MrC's Travels


Parkour and Freerunning Slang: A Deep Dive

When diving into the world of parkour and freerunning, it's not just about the physical movements; it's also about the culture and the language that surrounds it. From the streets to online communities, there exists a rich tapestry of slang and jargon that enthusiasts use to communicate, bond, and express themselves. Let's take a closer look at some of the most common and intriguing terms in the lexicon of parkour and freerunning.

The Origins of Parkour

Parkour, the discipline of moving rapidly through an urban environment, originated in France in the late 20th century. Its founder, David Belle, drew inspiration from his father Raymond Belle, a firefighter, and his military training. The term "parkour" itself comes from the French word "parcours," meaning "course" or "route."

Key Terms

1. Traceur/Traceuse

The terms "traceur" and "traceuse" are used to describe practitioners of parkour, with "traceur" being the masculine form and "traceuse" the feminine. These terms emphasize the discipline's inclusive nature, welcoming practitioners of all genders.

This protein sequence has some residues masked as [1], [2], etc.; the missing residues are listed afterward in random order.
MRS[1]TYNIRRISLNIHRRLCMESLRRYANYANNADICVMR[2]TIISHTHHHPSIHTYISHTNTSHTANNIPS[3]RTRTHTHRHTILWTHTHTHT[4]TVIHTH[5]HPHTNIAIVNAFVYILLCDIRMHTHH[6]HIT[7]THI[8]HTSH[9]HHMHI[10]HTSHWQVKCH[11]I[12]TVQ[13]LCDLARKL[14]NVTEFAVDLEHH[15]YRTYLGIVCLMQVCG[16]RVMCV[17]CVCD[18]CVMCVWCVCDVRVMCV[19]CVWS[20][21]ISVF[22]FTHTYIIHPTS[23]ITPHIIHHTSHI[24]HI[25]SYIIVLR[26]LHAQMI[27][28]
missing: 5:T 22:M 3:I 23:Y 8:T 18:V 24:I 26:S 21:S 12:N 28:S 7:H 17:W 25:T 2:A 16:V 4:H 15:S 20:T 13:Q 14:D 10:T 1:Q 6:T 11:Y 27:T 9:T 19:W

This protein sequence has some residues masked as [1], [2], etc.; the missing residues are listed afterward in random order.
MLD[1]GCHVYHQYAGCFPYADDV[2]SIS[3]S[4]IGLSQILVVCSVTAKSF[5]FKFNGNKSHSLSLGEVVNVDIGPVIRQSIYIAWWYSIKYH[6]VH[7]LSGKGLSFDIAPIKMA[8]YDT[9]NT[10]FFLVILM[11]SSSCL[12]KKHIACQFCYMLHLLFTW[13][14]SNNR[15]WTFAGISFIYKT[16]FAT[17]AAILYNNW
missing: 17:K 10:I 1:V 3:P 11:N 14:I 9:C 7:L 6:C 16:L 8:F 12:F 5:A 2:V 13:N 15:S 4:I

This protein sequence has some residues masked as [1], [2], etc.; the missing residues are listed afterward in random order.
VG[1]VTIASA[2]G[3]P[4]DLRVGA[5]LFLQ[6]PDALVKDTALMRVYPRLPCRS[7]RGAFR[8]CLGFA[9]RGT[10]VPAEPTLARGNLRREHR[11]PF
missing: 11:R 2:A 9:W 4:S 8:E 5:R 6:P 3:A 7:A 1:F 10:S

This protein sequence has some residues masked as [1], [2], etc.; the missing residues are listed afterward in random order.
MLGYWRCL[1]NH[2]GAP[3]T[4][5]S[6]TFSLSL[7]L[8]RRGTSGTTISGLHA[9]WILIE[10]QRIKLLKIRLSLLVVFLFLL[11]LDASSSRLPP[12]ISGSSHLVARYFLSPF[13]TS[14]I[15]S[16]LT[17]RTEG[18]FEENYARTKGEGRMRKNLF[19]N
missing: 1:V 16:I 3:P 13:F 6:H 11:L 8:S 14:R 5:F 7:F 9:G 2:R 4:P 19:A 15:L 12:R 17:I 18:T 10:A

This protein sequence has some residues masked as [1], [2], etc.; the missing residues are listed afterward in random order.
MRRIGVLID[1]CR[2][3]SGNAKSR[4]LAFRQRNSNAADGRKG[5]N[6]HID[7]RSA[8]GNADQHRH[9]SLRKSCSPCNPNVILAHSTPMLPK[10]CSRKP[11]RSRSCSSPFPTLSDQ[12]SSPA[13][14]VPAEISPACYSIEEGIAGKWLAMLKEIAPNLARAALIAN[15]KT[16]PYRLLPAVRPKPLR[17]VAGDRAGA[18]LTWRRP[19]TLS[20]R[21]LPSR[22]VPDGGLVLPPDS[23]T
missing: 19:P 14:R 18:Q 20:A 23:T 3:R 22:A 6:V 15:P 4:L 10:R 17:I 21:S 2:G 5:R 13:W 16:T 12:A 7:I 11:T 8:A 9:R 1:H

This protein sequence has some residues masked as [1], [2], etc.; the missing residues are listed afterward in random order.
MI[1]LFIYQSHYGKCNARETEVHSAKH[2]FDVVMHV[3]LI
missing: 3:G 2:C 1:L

2. Freerunning

While often used interchangeably with parkour, freerunning has a slightly different focus. Freerunning incorporates more creativity and self-expression, with practitioners often performing acrobatic tricks and flips alongside efficient movement through urban environments.

3. Precision Jump

A precision jump is a fundamental move in parkour, requiring precise control and timing. It involves jumping from one point to another with accuracy and minimal margin for error.

4. Kong Vault

The Kong vault is a dynamic move where the practitioner dives forward, plants their hands on an obstacle, swings their legs through, and lands on the other side. It's named after King Kong's iconic movement.

5. Wall Run

A wall run involves running vertically up a wall, using the momentum to propel oneself upward or to reach higher surfaces. It requires strength, agility, and timing.

The Online Community

With the rise of social media platforms, the parkour and freerunning community has found new ways to connect and share their passion. Online forums, YouTube channels, and Instagram pages are filled with tutorials, footage of impressive runs, and discussions about technique and equipment.


Parkour and freerunning aren't just physical activities; they're lifestyles intertwined with a vibrant subculture. The language and slang used within the community reflect this unique blend of athleticism, creativity, and camaraderie. Whether you're a seasoned practitioner or a newcomer, understanding the terminology adds depth to your appreciation of this exhilarating discipline.